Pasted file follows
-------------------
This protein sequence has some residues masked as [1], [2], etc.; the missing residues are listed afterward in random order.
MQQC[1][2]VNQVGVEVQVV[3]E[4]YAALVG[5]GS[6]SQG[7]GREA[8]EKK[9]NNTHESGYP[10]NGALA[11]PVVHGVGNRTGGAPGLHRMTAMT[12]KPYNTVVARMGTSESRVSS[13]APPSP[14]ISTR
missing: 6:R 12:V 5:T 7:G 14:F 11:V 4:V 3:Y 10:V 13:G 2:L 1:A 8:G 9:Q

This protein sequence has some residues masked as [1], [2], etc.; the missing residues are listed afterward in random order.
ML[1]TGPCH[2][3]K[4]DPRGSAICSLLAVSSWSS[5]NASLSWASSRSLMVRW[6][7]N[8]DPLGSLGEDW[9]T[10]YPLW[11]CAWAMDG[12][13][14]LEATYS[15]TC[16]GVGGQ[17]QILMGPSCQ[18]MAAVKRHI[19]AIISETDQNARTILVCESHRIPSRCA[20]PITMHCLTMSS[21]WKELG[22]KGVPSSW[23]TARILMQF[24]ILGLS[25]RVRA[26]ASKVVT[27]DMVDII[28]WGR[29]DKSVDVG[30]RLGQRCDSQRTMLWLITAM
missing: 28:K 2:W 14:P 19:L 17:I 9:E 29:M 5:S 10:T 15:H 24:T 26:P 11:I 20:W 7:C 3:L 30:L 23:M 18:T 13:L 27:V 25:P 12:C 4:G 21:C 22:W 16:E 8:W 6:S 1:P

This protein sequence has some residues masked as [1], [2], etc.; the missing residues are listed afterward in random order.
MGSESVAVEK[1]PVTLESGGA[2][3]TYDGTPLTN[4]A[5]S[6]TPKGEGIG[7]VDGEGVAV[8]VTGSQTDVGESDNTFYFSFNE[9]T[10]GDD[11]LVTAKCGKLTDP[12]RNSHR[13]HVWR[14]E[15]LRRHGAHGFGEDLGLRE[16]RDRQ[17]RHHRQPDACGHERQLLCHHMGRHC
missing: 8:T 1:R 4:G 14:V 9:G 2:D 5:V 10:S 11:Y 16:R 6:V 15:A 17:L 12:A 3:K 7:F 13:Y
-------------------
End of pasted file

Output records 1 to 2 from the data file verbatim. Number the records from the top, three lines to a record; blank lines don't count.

This protein sequence has some residues masked as [1], [2], etc.; the missing residues are listed afterward in random order.
MQQC[1][2]VNQVGVEVQVV[3]E[4]YAALVG[5]GS[6]SQG[7]GREA[8]EKK[9]NNTHESGYP[10]NGALA[11]PVVHGVGNRTGGAPGLHRMTAMT[12]KPYNTVVARMGTSESRVSS[13]APPSP[14]ISTR
missing: 6:R 12:V 5:T 7:G 14:F 11:V 4:V 3:Y 10:V 13:G 2:L 1:A 8:G 9:Q

This protein sequence has some residues masked as [1], [2], etc.; the missing residues are listed afterward in random order.
ML[1]TGPCH[2][3]K[4]DPRGSAICSLLAVSSWSS[5]NASLSWASSRSLMVRW[6][7]N[8]DPLGSLGEDW[9]T[10]YPLW[11]CAWAMDG[12][13][14]LEATYS[15]TC[16]GVGGQ[17]QILMGPSCQ[18]MAAVKRHI[19]AIISETDQNARTILVCESHRIPSRCA[20]PITMHCLTMSS[21]WKELG[22]KGVPSSW[23]TARILMQF[24]ILGLS[25]RVRA[26]ASKVVT[27]DMVDII[28]WGR[29]DKSVDVG[30]RLGQRCDSQRTMLWLITAM
missing: 28:K 2:W 14:P 19:L 17:I 9:E 29:M 5:S 10:T 15:H 24:T 26:P 11:I 20:W 7:C 3:L 30:L 23:M 18:T 13:L 27:V 25:P 12:C 4:G 21:C 22:W 16:E 8:W 6:S 1:P